The report was released at a delicate time in negotiations between the U.S. and Japan over the safety of U.S. beef. Japan, normally the biggest overseas customer for the meat, suspended imports on Jan. 20 after banned tissue was found in a shipment of veal. The Japanese government had only allowed imports to resume in December, following a two-year ban because of mad-cow disease.

Japan bought $1.7 billion in U.S. beef in 2003, before banning the meat, along with scores of other nations. Japan's purchases accounted for almost half of total U.S. beef shipments of $3.8 billion that year.

The USDA ordered that downer cattle be excluded from the human food supply after the first case of mad-cow disease was found in the U.S. in December 2003. The brain-wasting livestock illness has a fatal human form blamed for more than 150 deaths in the U.K., where the disease first surfaced in the 1980s. The U.S. confirmed its second BSE case in June, in an animal born in Texas.

The U.S. slaughters about 35 million head of cattle a year.

To contact the reporter on this story:
Daniel Goldstein in Washington at at [email protected]

Last Updated: February 2, 2006 16:37 EST


http://www.bloomberg.com/apps/news?pid=10000103&sid=ah00ElDBTLj4&refer=us


TSS

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From: TSS ()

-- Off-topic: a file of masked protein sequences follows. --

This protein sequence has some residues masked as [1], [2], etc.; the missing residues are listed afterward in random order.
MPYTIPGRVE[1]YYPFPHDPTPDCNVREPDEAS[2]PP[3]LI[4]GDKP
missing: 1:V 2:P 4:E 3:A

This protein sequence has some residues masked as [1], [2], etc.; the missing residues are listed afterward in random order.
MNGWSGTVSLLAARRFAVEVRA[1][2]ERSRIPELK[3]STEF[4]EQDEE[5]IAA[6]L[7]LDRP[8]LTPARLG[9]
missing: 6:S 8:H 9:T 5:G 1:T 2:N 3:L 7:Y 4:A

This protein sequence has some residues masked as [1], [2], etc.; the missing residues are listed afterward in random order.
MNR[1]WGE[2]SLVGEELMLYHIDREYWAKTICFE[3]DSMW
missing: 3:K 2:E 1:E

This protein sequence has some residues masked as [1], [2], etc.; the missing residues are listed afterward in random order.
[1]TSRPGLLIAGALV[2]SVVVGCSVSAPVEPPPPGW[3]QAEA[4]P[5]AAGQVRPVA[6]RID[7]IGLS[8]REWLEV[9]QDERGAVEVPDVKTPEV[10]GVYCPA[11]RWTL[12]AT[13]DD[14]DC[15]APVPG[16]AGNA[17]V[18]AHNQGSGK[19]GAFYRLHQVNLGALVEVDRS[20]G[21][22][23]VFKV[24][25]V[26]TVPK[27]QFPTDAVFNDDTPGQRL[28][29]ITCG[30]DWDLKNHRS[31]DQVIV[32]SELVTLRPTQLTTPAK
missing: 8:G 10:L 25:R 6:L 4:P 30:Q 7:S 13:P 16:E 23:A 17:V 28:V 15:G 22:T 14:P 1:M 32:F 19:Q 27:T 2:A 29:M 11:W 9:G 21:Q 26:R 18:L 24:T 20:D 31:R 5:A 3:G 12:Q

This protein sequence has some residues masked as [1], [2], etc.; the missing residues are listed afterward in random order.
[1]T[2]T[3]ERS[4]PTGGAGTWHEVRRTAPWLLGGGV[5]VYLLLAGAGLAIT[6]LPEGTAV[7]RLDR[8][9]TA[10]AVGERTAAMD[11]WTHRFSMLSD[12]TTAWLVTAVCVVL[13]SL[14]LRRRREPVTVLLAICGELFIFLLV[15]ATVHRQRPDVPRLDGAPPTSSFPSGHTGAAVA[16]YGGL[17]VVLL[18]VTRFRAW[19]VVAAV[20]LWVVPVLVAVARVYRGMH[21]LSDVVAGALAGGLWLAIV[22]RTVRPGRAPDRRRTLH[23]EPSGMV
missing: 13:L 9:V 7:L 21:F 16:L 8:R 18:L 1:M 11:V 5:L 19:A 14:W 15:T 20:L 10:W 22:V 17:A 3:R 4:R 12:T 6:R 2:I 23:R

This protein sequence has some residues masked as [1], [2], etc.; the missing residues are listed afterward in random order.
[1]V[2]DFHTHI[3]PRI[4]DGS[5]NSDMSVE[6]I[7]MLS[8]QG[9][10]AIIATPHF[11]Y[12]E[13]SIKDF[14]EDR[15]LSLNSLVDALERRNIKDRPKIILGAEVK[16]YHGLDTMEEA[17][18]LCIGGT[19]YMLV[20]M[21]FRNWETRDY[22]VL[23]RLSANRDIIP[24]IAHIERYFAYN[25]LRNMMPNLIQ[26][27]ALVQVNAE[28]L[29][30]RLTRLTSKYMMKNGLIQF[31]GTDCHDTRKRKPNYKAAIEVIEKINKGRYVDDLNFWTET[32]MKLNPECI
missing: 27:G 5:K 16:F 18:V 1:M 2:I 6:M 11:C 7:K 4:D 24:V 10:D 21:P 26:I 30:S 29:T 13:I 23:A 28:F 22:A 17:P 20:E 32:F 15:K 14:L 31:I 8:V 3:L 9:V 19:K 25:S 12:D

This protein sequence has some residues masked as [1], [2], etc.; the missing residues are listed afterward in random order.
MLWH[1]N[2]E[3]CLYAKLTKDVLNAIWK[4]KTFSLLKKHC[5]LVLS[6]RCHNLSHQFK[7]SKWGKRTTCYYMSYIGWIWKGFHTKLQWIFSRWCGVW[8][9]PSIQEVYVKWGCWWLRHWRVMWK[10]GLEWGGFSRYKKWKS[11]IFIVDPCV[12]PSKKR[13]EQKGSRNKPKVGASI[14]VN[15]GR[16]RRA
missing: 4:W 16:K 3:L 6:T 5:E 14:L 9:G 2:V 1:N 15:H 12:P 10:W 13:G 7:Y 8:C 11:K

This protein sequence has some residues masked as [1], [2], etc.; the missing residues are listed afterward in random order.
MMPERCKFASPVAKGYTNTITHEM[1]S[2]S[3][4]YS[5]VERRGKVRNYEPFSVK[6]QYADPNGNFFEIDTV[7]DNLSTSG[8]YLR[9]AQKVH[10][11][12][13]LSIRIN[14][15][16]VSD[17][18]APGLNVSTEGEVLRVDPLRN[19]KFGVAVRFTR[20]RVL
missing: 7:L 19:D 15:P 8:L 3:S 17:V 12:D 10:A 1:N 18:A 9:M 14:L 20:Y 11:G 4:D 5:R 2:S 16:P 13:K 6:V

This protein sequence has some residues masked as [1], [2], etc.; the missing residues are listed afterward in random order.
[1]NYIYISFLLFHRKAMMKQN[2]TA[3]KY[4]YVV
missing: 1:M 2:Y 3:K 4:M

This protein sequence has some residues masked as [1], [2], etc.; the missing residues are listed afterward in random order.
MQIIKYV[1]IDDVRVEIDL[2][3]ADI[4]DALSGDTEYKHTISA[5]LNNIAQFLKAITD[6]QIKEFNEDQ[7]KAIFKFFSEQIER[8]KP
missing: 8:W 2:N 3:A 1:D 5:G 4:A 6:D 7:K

Subject: `Downer Cows' Entering Meat Supply, USDA Inspector General Says
Date: February 2, 2006 at 2:12 pm PST

`Downer Cows' Entering Meat Supply, USDA Inspector General Says


Feb. 2 (Bloomberg) -- U.S. government inspectors sometimes allow cattle that can't walk to be slaughtered, contrary to rules aimed at preventing mad-cow disease, the Agriculture Department's Inspector General said in a report.

The inspector general said that at two of 12 slaughter plants reviewed in an audit, 29 non-ambulatory cattle were slaughtered over a 10-month period, and that 20 had been identified as ``downers'' with no records of acute injury.

This violates USDA policy that excludes ``all non- ambulatory disabled cattle from the human food supply,'' the IG said as part of a 118-page review of how the department enforces rules meant to prevent mad-cow disease. The report, which said the USDA must also improve record-keeping, was released on the Inspector General's Web site.

The report was released at a delicate time in negotiations between the U.S. and Japan over the safety of U.S. beef. Japan, normally the biggest overseas customer for the meat, suspended imports on Jan. 20 after banned tissue was found in a shipment of veal. The Japanese government had only allowed imports to resume in December, following a two-year ban because of mad-cow disease.

Japan bought $1.7 billion in U.S. beef in 2003, before banning the meat, along with scores of other nations. Japan's purchases accounted for almost half of total U.S. beef shipments of $3.8 billion that year.